Drug court has turned his life around
CHAMPAIGN — More than a year ago, Roscoe Brown Jr. found himself sitting in jail for theft after spending 40 years of his life abusing drugs.
Brown longed for a way to make a change in his life when his attorney, Amanda Riess, told him about the Champaign County Drug Court program. Brown went before Judge Heidi Ladd, who approved his participation in the program.
Today Brown says he is a changed man. He works as assistant program coordinator for Restoration Urban Ministries, where he is helping to build homes for the needy, teaches a Sunday school class and serves as the program's receptionist.
"Best of all, I'm close to 20 months clean from drugs, and life is really good," Brown said.
Brown is one of eight people scheduled to graduate from the Champaign County Drug Court during a ceremony Monday at the Urbana Civic Center.
Brown, 55, of Champaign, says the drug court program taught him about more than just kicking the habit of abusing drugs. He said it helped him improve his self-esteem and deal with the issues that contributed to his life of substance abuse.
"My parents divorced after I was born," Brown said. "My dad had 19 kids by six different women. My mom had eight kids by three different men, and only three of us had the same mother and father.
"I grew up with a lot of my father's girlfriends, experienced a lot of physical and verbal abuse and didn't receive very much discipline."
Brown said he started drinking and smoking marijuana at age 13. He joined the Army to pursue the discipline he needed, but he says his substance abuse continued while he was in the military.
Brown said his counselor at the Champaign County Drug Court, Vicki Moss, helped him realize he had been blaming his parents for his problems and inspired him to change his way of thinking.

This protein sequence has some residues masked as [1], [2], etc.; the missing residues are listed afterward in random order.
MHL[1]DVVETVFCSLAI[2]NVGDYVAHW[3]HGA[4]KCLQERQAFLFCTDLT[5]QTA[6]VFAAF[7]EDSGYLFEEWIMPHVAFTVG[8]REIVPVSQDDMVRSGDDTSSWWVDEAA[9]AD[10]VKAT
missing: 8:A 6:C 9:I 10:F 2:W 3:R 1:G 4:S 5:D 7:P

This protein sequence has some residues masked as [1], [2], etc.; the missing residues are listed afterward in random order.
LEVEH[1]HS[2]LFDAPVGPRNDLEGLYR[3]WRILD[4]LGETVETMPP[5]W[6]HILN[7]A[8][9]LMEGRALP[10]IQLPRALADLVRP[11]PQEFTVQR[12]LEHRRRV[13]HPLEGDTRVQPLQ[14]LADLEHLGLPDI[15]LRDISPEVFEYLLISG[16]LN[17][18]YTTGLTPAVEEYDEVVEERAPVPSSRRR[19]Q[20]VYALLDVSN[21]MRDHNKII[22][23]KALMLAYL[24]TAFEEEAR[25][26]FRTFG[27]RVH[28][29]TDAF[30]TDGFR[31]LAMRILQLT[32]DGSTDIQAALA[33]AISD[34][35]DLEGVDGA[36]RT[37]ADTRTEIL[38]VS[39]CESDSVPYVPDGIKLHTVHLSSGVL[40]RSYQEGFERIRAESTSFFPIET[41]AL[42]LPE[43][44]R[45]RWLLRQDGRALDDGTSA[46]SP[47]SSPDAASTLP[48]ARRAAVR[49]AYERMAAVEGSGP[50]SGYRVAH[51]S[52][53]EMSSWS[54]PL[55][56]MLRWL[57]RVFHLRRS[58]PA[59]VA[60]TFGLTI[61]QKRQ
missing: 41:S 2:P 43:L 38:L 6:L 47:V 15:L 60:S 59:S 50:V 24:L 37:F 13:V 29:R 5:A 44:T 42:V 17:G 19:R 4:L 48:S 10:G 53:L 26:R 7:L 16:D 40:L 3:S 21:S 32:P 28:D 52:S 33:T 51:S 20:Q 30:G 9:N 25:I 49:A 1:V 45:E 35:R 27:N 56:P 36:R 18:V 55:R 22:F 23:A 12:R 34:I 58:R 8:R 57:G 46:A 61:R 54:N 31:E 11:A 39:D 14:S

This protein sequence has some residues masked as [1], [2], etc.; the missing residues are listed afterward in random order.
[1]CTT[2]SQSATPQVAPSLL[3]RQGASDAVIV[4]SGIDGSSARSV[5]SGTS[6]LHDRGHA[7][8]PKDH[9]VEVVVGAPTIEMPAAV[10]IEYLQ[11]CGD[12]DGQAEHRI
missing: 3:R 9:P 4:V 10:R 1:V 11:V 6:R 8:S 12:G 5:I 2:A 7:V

"I decided I was tired of getting high," Brown said. "Once I accepted I couldn't do nothing about what happened in the past, I learned to forgive my parents."
Brown said the drug court program also helped him to learn to talk to others about his struggles.
"I used to keep a lot of things inside, and now I'm open to other people's suggestions," Brown said.
Brown said his ex-wife, Derry Chatman, supported him throughout the drug court process and helped him get the job with Restoration Urban Ministries.
Brown said he often turns to the other people at Restoration Urban Ministries as a support group when life gets tough for him.
Judge Jeff Ford, who has overseen the drug court since its inception in 1999, said Monday's graduation will be the 27th for the program.
To graduate, participants must have remained sober for at least one year, completed substance abuse treatment, been involved in sobriety-based self-help groups such as Alcoholics Anonymous or Narcotics Anonymous and have a sponsor.
If employable, participants must either have a job or be seeking a job. Participants who did not have a high school diploma or GED must also have either obtained one or be in the process of obtaining one.
Ford said the current class of graduates ranges in age from 22 to 55 years old. The class has spent a total of 156 months in drug court, with the average time per graduate for this class being 19.5 months. Ford said all but one started using alcohol, cannabis, cocaine or heroin in their teens.
"By keeping these defendants in Champaign County and not sending them to (or back to) the penitentiary, not only have we saved hundreds of thousands of dollars, but we have kept families intact, had participants working and paying taxes and learning how to live in the community without using drugs and committing new crimes," Ford said.